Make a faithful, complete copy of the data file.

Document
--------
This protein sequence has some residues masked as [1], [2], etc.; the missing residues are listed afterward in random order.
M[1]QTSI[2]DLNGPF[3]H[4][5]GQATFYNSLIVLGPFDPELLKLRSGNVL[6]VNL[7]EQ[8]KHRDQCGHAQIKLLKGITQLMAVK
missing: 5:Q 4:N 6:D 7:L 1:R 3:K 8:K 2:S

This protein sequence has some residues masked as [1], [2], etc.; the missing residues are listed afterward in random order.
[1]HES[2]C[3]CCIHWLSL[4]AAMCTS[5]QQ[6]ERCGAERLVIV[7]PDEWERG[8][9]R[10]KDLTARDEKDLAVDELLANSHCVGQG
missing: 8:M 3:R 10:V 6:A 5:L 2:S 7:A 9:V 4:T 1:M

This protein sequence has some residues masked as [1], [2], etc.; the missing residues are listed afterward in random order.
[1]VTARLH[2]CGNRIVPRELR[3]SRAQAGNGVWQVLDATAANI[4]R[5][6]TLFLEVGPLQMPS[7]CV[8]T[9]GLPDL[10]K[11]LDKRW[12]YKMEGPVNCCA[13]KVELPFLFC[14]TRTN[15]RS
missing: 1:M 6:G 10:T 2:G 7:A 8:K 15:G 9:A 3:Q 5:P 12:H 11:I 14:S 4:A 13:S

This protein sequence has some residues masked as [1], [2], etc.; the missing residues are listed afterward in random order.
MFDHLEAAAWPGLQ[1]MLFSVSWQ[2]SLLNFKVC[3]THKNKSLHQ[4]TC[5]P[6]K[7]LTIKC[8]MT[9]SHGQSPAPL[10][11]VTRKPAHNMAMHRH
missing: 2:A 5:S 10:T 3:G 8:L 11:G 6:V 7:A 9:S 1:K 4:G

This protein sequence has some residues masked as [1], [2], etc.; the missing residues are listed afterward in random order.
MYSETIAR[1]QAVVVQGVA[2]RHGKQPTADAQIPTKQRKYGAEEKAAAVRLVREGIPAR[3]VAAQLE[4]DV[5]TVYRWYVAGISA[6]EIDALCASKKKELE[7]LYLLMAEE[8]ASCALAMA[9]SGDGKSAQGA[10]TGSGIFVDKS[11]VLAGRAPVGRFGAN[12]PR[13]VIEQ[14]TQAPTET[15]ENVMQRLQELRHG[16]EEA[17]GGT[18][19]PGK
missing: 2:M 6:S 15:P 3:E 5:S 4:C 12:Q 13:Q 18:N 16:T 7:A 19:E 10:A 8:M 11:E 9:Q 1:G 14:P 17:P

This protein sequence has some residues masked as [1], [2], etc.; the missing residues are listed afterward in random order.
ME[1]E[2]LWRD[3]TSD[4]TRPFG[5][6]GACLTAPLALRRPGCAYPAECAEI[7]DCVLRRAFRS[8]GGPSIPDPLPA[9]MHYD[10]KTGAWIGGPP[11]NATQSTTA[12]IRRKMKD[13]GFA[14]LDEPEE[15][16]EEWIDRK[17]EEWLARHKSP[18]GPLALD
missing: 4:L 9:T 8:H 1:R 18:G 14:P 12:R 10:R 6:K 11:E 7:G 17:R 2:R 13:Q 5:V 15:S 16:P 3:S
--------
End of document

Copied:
This protein sequence has some residues masked as [1], [2], etc.; the missing residues are listed afterward in random order.
M[1]QTSI[2]DLNGPF[3]H[4][5]GQATFYNSLIVLGPFDPELLKLRSGNVL[6]VNL[7]EQ[8]KHRDQCGHAQIKLLKGITQLMAVK
missing: 5:Q 4:N 6:D 7:L 1:R 3:K 8:K 2:S

This protein sequence has some residues masked as [1], [2], etc.; the missing residues are listed afterward in random order.
[1]HES[2]C[3]CCIHWLSL[4]AAMCTS[5]QQ[6]ERCGAERLVIV[7]PDEWERG[8][9]R[10]KDLTARDEKDLAVDELLANSHCVGQG
missing: 8:M 3:R 10:V 6:A 5:L 2:S 7:A 9:V 4:T 1:M

This protein sequence has some residues masked as [1], [2], etc.; the missing residues are listed afterward in random order.
[1]VTARLH[2]CGNRIVPRELR[3]SRAQAGNGVWQVLDATAANI[4]R[5][6]TLFLEVGPLQMPS[7]CV[8]T[9]GLPDL[10]K[11]LDKRW[12]YKMEGPVNCCA[13]KVELPFLFC[14]TRTN[15]RS
missing: 1:M 6:G 10:T 2:G 7:A 8:K 15:G 9:A 3:Q 5:P 12:H 11:I 14:S 4:A 13:S

This protein sequence has some residues masked as [1], [2], etc.; the missing residues are listed afterward in random order.
MFDHLEAAAWPGLQ[1]MLFSVSWQ[2]SLLNFKVC[3]THKNKSLHQ[4]TC[5]P[6]K[7]LTIKC[8]MT[9]SHGQSPAPL[10][11]VTRKPAHNMAMHRH
missing: 2:A 5:S 10:T 3:G 8:L 11:G 6:V 7:A 9:S 1:K 4:G

This protein sequence has some residues masked as [1], [2], etc.; the missing residues are listed afterward in random order.
MYSETIAR[1]QAVVVQGVA[2]RHGKQPTADAQIPTKQRKYGAEEKAAAVRLVREGIPAR[3]VAAQLE[4]DV[5]TVYRWYVAGISA[6]EIDALCASKKKELE[7]LYLLMAEE[8]ASCALAMA[9]SGDGKSAQGA[10]TGSGIFVDKS[11]VLAGRAPVGRFGAN[12]PR[13]VIEQ[14]TQAPTET[15]ENVMQRLQELRHG[16]EEA[17]GGT[18][19]PGK
missing: 2:M 6:S 15:P 3:E 5:S 4:C 12:Q 13:Q 18:N 16:T 7:A 19:E 10:A 8:M 11:E 9:Q 1:G 14:P 17:P

This protein sequence has some residues masked as [1], [2], etc.; the missing residues are listed afterward in random order.
ME[1]E[2]LWRD[3]TSD[4]TRPFG[5][6]GACLTAPLALRRPGCAYPAECAEI[7]DCVLRRAFRS[8]GGPSIPDPLPA[9]MHYD[10]KTGAWIGGPP[11]NATQSTTA[12]IRRKMKD[13]GFA[14]LDEPEE[15][16]EEWIDRK[17]EEWLARHKSP[18]GPLALD
missing: 4:L 9:T 8:H 1:R 18:G 14:P 12:R 10:R 6:K 11:E 7:G 17:R 2:R 13:Q 5:V 15:S 16:P 3:S